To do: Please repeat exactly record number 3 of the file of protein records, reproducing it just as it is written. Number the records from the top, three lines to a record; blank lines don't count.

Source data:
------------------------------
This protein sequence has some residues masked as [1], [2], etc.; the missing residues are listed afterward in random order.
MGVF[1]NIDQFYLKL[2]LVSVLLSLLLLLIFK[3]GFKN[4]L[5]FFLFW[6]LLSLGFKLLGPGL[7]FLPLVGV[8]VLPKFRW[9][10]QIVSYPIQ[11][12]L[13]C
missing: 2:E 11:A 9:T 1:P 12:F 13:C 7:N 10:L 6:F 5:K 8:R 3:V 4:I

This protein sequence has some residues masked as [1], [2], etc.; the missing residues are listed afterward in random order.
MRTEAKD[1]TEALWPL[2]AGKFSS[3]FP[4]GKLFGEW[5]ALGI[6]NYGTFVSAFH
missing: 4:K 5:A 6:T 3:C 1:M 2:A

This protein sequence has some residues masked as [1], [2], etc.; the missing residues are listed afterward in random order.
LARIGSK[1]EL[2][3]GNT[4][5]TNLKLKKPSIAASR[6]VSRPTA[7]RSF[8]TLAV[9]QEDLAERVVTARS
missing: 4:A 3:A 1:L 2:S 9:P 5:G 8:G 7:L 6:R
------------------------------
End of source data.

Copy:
This protein sequence has some residues masked as [1], [2], etc.; the missing residues are listed afterward in random order.
LARIGSK[1]EL[2][3]GNT[4][5]TNLKLKKPSIAASR[6]VSRPTA[7]RSF[8]TLAV[9]QEDLAERVVTARS
missing: 4:A 3:A 1:L 2:S 9:P 5:G 8:G 7:L 6:R